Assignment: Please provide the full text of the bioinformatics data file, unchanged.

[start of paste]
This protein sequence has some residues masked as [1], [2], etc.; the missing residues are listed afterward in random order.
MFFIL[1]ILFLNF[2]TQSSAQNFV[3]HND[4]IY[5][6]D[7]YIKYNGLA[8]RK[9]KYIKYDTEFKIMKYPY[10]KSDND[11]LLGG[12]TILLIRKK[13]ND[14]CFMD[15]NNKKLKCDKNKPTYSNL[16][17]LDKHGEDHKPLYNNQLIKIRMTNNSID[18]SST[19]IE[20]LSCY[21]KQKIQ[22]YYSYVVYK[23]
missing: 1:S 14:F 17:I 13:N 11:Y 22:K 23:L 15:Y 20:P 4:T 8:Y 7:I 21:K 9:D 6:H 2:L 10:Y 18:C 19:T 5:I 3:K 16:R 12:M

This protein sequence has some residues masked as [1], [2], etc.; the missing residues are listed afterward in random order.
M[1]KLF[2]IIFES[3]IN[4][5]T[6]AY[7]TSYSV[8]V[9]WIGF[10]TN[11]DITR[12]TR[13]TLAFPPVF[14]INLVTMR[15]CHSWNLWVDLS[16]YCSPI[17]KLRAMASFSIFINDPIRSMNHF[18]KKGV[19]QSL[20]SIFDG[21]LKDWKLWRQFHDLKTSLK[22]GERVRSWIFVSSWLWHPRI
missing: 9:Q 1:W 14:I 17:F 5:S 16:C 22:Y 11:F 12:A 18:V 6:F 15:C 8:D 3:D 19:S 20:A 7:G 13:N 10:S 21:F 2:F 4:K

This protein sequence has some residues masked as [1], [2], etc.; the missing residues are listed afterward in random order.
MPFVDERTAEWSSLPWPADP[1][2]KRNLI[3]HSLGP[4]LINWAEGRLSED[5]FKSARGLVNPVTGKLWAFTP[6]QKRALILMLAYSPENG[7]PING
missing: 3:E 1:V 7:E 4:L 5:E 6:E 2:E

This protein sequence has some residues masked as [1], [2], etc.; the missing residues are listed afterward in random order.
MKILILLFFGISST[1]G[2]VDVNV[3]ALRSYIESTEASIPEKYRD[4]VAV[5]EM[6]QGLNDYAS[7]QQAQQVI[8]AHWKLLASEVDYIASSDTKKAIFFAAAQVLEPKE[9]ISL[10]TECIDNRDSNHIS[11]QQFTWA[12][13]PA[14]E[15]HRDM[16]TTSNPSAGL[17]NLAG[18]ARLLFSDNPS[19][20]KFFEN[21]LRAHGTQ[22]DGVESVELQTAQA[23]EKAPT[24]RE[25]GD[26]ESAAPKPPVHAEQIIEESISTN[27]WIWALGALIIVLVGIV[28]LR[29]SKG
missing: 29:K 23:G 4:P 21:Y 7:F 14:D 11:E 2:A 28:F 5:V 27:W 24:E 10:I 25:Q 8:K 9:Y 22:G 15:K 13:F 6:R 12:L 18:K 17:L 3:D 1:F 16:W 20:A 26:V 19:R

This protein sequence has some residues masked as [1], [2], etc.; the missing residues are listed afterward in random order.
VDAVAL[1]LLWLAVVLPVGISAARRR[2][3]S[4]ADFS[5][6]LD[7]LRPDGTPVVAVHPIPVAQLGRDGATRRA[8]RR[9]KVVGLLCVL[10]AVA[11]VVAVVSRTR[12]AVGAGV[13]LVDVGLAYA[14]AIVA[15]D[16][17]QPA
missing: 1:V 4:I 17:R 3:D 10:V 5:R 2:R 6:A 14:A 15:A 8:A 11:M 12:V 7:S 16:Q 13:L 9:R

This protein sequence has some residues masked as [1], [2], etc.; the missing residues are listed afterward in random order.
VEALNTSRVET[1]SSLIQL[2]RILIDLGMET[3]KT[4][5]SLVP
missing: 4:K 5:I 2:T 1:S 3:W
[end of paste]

This protein sequence has some residues masked as [1], [2], etc.; the missing residues are listed afterward in random order.
MFFIL[1]ILFLNF[2]TQSSAQNFV[3]HND[4]IY[5][6]D[7]YIKYNGLA[8]RK[9]KYIKYDTEFKIMKYPY[10]KSDND[11]LLGG[12]TILLIRKK[13]ND[14]CFMD[15]NNKKLKCDKNKPTYSNL[16][17]LDKHGEDHKPLYNNQLIKIRMTNNSID[18]SST[19]IE[20]LSCY[21]KQKIQ[22]YYSYVVYK[23]
missing: 1:S 14:F 17:I 13:N 11:Y 22:K 23:L 15:Y 20:P 4:T 8:Y 7:I 21:K 9:D 6:H 2:L 10:Y 18:C 19:T 5:I 3:K 16:R 12:M

This protein sequence has some residues masked as [1], [2], etc.; the missing residues are listed afterward in random order.
M[1]KLF[2]IIFES[3]IN[4][5]T[6]AY[7]TSYSV[8]V[9]WIGF[10]TN[11]DITR[12]TR[13]TLAFPPVF[14]INLVTMR[15]CHSWNLWVDLS[16]YCSPI[17]KLRAMASFSIFINDPIRSMNHF[18]KKGV[19]QSL[20]SIFDG[21]LKDWKLWRQFHDLKTSLK[22]GERVRSWIFVSSWLWHPRI
missing: 9:Q 1:W 14:I 17:F 5:S 16:C 22:Y 11:F 12:A 18:V 6:F 15:C 8:D 3:D 19:S 20:A 7:G 13:N 10:S 21:F 2:F 4:K

This protein sequence has some residues masked as [1], [2], etc.; the missing residues are listed afterward in random order.
MPFVDERTAEWSSLPWPADP[1][2]KRNLI[3]HSLGP[4]LINWAEGRLSED[5]FKSARGLVNPVTGKLWAFTP[6]QKRALILMLAYSPENG[7]PING
missing: 3:E 1:V 7:E 4:L 5:E 6:E 2:E

This protein sequence has some residues masked as [1], [2], etc.; the missing residues are listed afterward in random order.
MKILILLFFGISST[1]G[2]VDVNV[3]ALRSYIESTEASIPEKYRD[4]VAV[5]EM[6]QGLNDYAS[7]QQAQQVI[8]AHWKLLASEVDYIASSDTKKAIFFAAAQVLEPKE[9]ISL[10]TECIDNRDSNHIS[11]QQFTWA[12][13]PA[14]E[15]HRDM[16]TTSNPSAGL[17]NLAG[18]ARLLFSDNPS[19][20]KFFEN[21]LRAHGTQ[22]DGVESVELQTAQA[23]EKAPT[24]RE[25]GD[26]ESAAPKPPVHAEQIIEESISTN[27]WIWALGALIIVLVGIV[28]LR[29]SKG
missing: 29:K 23:G 4:P 21:Y 7:F 14:D 11:E 2:A 28:F 5:V 27:W 24:E 10:I 25:Q 8:K 9:Y 22:G 15:K 13:F 6:R 12:L 18:K 17:L 3:D 1:F 16:W 20:A 26:V 19:R

This protein sequence has some residues masked as [1], [2], etc.; the missing residues are listed afterward in random order.
VDAVAL[1]LLWLAVVLPVGISAARRR[2][3]S[4]ADFS[5][6]LD[7]LRPDGTPVVAVHPIPVAQLGRDGATRRA[8]RR[9]KVVGLLCVL[10]AVA[11]VVAVVSRTR[12]AVGAGV[13]LVDVGLAYA[14]AIVA[15]D[16][17]QPA
missing: 1:V 4:I 17:R 3:D 10:V 5:R 2:R 6:A 14:A 15:A 8:A 11:M 12:V 7:S 16:Q 13:L 9:R

This protein sequence has some residues masked as [1], [2], etc.; the missing residues are listed afterward in random order.
VEALNTSRVET[1]SSLIQL[2]RILIDLGMET[3]KT[4][5]SLVP
missing: 4:K 5:I 2:T 1:S 3:W